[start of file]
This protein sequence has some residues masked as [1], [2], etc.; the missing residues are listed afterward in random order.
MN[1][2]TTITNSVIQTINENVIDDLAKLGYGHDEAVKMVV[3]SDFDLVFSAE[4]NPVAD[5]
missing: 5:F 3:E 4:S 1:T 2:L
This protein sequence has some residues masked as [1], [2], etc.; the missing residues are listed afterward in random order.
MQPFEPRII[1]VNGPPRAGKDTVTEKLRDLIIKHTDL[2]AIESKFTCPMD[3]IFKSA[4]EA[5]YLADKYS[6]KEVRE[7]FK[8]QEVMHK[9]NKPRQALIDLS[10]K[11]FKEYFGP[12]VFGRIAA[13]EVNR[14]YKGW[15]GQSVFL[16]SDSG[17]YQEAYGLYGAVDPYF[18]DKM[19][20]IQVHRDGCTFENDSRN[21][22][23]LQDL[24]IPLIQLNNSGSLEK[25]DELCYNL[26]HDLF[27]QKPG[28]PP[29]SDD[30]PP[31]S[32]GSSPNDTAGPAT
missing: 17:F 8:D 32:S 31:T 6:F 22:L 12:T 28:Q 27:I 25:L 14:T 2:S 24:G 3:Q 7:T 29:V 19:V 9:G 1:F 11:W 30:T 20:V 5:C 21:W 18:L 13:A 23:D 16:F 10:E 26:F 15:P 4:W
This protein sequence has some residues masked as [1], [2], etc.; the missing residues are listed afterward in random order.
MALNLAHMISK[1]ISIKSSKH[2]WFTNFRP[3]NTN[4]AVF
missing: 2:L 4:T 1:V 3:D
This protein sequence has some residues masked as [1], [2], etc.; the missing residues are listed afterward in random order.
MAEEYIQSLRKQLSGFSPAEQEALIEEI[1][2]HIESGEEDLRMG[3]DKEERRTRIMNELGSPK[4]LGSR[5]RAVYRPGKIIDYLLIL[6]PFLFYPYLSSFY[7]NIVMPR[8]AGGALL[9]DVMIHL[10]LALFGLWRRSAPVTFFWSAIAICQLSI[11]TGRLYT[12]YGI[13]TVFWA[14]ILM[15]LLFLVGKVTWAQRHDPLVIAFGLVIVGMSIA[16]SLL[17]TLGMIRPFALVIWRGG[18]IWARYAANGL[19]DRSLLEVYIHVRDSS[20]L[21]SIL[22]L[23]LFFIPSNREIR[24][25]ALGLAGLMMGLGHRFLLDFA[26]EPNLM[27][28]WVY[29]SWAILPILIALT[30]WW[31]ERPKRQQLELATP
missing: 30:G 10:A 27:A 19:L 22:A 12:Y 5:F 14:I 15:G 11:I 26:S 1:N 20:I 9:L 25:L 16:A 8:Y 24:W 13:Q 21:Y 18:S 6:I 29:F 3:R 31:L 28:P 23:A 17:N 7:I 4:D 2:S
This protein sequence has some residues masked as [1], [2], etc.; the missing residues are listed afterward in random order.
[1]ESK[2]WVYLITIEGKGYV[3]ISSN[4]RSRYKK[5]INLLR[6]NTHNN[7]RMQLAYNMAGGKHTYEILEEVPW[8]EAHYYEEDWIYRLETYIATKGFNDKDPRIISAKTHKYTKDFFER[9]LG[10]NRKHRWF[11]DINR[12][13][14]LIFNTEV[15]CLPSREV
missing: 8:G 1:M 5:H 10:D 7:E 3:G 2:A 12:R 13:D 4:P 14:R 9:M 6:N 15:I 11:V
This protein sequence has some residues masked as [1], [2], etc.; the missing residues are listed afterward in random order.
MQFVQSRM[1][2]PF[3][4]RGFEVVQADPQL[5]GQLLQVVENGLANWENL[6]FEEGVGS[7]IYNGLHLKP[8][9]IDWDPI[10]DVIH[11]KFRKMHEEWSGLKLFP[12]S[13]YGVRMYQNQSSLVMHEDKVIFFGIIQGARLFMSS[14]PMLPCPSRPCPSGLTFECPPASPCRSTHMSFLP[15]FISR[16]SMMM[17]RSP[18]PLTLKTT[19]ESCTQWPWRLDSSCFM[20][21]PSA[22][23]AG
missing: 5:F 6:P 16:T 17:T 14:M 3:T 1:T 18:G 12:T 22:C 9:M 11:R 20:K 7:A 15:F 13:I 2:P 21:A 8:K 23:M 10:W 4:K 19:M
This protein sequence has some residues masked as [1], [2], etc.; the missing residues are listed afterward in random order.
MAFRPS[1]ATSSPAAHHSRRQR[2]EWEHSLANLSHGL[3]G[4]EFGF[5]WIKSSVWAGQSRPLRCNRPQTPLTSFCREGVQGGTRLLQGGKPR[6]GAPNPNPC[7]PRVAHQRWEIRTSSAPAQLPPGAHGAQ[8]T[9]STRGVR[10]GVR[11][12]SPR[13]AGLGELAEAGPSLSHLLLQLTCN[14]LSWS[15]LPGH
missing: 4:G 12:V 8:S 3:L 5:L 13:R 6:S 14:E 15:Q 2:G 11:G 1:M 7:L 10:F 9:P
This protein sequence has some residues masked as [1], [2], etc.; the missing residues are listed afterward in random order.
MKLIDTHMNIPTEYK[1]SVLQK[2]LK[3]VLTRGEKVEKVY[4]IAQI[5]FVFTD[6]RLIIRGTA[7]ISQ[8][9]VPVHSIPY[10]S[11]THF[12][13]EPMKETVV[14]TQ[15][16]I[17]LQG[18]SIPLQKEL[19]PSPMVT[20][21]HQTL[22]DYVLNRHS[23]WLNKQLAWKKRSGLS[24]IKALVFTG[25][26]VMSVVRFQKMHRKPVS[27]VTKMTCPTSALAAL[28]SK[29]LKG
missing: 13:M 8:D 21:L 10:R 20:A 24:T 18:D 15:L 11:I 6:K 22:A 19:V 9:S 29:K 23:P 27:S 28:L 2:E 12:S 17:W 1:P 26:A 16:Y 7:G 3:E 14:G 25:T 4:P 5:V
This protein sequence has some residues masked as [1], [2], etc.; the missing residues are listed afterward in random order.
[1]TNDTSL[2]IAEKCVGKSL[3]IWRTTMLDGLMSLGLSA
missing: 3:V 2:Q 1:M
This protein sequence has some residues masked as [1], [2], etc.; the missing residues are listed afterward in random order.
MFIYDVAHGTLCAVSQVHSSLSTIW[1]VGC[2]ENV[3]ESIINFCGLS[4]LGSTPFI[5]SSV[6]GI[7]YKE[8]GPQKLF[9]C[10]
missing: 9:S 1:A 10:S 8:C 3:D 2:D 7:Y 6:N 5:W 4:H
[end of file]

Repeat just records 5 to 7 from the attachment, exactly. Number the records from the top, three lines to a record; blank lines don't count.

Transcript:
This protein sequence has some residues masked as [1], [2], etc.; the missing residues are listed afterward in random order.
[1]ESK[2]WVYLITIEGKGYV[3]ISSN[4]RSRYKK[5]INLLR[6]NTHNN[7]RMQLAYNMAGGKHTYEILEEVPW[8]EAHYYEEDWIYRLETYIATKGFNDKDPRIISAKTHKYTKDFFER[9]LG[10]NRKHRWF[11]DINR[12][13][14]LIFNTEV[15]CLPSREV
missing: 8:G 1:M 5:H 10:D 7:E 3:G 2:A 12:R 13:D 4:P 14:R 9:M 6:N 15:I 11:V
This protein sequence has some residues masked as [1], [2], etc.; the missing residues are listed afterward in random order.
MQFVQSRM[1][2]PF[3][4]RGFEVVQADPQL[5]GQLLQVVENGLANWENL[6]FEEGVGS[7]IYNGLHLKP[8][9]IDWDPI[10]DVIH[11]KFRKMHEEWSGLKLFP[12]S[13]YGVRMYQNQSSLVMHEDKVIFFGIIQGARLFMSS[14]PMLPCPSRPCPSGLTFECPPASPCRSTHMSFLP[15]FISR[16]SMMM[17]RSP[18]PLTLKTT[19]ESCTQWPWRLDSSCFM[20][21]PSA[22][23]AG
missing: 5:F 6:P 16:T 17:T 14:M 3:T 1:T 18:G 12:T 22:C 9:M 11:R 20:K 7:A 15:F 13:I 2:P 21:A 8:K 23:M 10:W 4:K 19:M
This protein sequence has some residues masked as [1], [2], etc.; the missing residues are listed afterward in random order.
MAFRPS[1]ATSSPAAHHSRRQR[2]EWEHSLANLSHGL[3]G[4]EFGF[5]WIKSSVWAGQSRPLRCNRPQTPLTSFCREGVQGGTRLLQGGKPR[6]GAPNPNPC[7]PRVAHQRWEIRTSSAPAQLPPGAHGAQ[8]T[9]STRGVR[10]GVR[11][12]SPR[13]AGLGELAEAGPSLSHLLLQLTCN[14]LSWS[15]LPGH
missing: 4:G 12:V 8:S 3:L 5:L 13:R 6:S 14:E 15:Q 2:G 11:G 1:M 7:L 10:F 9:P